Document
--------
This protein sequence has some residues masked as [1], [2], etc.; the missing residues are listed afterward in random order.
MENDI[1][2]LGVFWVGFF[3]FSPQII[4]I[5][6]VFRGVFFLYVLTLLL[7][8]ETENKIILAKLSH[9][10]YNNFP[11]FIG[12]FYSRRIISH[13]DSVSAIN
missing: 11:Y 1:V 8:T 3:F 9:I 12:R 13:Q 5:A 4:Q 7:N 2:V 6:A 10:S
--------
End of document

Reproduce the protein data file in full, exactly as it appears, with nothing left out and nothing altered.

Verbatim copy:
This protein sequence has some residues masked as [1], [2], etc.; the missing residues are listed afterward in random order.
MENDI[1][2]LGVFWVGFF[3]FSPQII[4]I[5][6]VFRGVFFLYVLTLLL[7][8]ETENKIILAKLSH[9][10]YNNFP[11]FIG[12]FYSRRIISH[13]DSVSAIN
missing: 11:Y 1:V 8:T 3:F 9:I 12:R 13:Q 5:A 4:Q 7:N 2:V 6:A 10:S